“I saw many horror stories of guys being at the draft and having that camera zoomed in on you for two hours,” Merriman said. “You’re supposed to go top 10, and you end up in the bottom half of the first round, some guys even slip by that first round. To me, I said, ‘No way in hell that's happening to me, I'm not going.’

“I ended up renting a big house back in Maryland. All my high school coaches and family and friends, everybody came. Everybody had Dallas Cowboys jerseys because that's where they thought I was going to get drafted. Jerry Jones and Bill Parcells, I went to go meet with them before the draft, told me they were picking me and they went with another great player with DeMarcus Ware. But it was one of the best experiences, because you see your name called on TV and everybody's watching, not just the people in the house, but everyone in the country.”

The Cowboys passed on Merriman with the No. 11 pick, but the Chargers quickly scooped him up at No. 12. Using the pick they acquired from the Giants a year earlier in the famous Eli Manning-Philip Rivers trade, Merriman was suddenly dropped onto a rising contender. 

As many players do, Merriman quickly realized that being the 12th pick meant that 11 teams didn’t choose him. Every year, players across all sports will find motivation in little ways like that.

“You’re fortunate to get drafted anywhere, right? Especially in the first round,” Merriman said. “But you do have this thing always, that there were 11 teams that passed me up. That’s the athlete's way of staying motivated. You find ways to get pissed off and find ways to create this thing inside – and I did that.”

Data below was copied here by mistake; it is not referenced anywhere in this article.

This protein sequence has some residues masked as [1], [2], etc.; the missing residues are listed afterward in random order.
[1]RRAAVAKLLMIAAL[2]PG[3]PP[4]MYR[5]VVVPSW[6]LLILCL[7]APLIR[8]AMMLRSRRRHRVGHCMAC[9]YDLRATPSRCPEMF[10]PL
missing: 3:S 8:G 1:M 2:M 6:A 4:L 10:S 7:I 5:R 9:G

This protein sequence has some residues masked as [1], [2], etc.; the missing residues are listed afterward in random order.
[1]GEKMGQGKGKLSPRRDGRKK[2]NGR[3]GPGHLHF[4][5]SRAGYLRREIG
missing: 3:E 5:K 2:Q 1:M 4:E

After an eight-year career with the Chargers and Bills where he made three Pro Bowls and totaled 45.5 sacks, Merriman founded Lights Out Xtreme Fighting, an MMA league focused on developing the next combat stars.

The 38-year-old Merriman still has a passion for football, though. He often speaks with prospects about the draft process, considering how difficult it can be for young men to be judged so closely based on their every move.

“I always tell them to take their time,” Merriman said of the advice he gives prospects. “There's a lot of things that are going to be flying at you all at once. And what you have to focus on is what got you there in the first place – and that's taking care of what's on the field. You have to be successful on the field before these other things are thrown your way – the endorsements, the TV, the money, the appearances, everybody wanting you to show up somewhere at all times. 

“You have to really manage your time. I tell a lot of these young guys coming in, ‘Manage your time and just take it slow.’ Because if you try to do two things at once, you’re going to lose sight of the most important reason why you get there, and that's to play football.”

The process is far from over with just under a month to go until the 2023 draft weekend begins. Even as the game evolves with new rules, NFL procedures from February through April remain unchanged – for better or worse.